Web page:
Finally, in virtually all dairy systems, both industrial and pasture-based, calves are removed from their mothers shortly after birth. They are fed milk replacer or milk from another cow, while their mothers enter the herd to be milked for human consumption.
Because it is only the females of the species that produce milk and eggs, male offspring are not deemed necessary. This, too, is true in nearly all systems, but the methods of culling the males vary widely. In industrial systems, bull (male) calves are generally sold when they are only a few days old to be raised as veal. Many veal calves are still raised in crates where they do not have enough space to turn around, though the tide is turning, with eight states having banned the practice, and veal producers, including the largest in the country, moving to alternative, more humane systems.
The male chicks of laying hens, which are not of use for laying eggs and, as a layer breed rather than a meat breed, grow too slowly to be raised for meat, are culled at the hatchery, most often by being fed into an industrial grinder. Even farmers who raise laying hens on pasture do not generally hatch their layers from eggs, and instead purchase chicks from hatcheries that use this practice.
Humane methods of slaughter became law with the passage of the 1958 Human Slaughter Act, intended to prevent the “needless suffering” of livestock during slaughter, but adherence to the law in the half-century since has been inconsistent. In recent decades, scientist and animal welfare advocate Temple Grandin has worked with the meat industry to develop less stressful slaughter protocols; today her Animal Welfare Audit is the industry standard, with half of the cattle in North America being handled by equipment she designed.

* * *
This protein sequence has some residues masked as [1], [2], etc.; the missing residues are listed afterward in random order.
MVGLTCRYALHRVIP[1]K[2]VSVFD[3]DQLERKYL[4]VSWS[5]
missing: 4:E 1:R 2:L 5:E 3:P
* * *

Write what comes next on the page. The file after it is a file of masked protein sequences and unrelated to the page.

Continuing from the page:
However, the majority of beef cattle are slaughtered in facilities that process more than one million animals annually, or nearly 3,000 per day; 16 and despite many improvements, at this speed, it is nearly impossible to guarantee that every animal is slaughtered within the regulations. 17 For beef and other species, transport conditions before arriving at the slaughterhouse can be stressful, even resulting in death, 18 and many facilities deny animals access to food or water while they wait, which can be for days. Additionally, pre-slaughter stunning technology must be well-maintained and operated by trained workers; without these variables, stunning procedures regularly fail to render animals fully unconscious. 19
In the case of poultry, there is evidence that the common method of electrical stunning may physically immobilize the bird, but not prevent the perception of pain. 20 In addition, birds must be hung upside down for stunning, which causes compression of their hearts and leg pain. 21 The use of controlled atmosphere stunning, in which the birds are stunned and then slaughtered by way of a gas, is a more humane method, 22 but it has not yet been widely adopted by industry.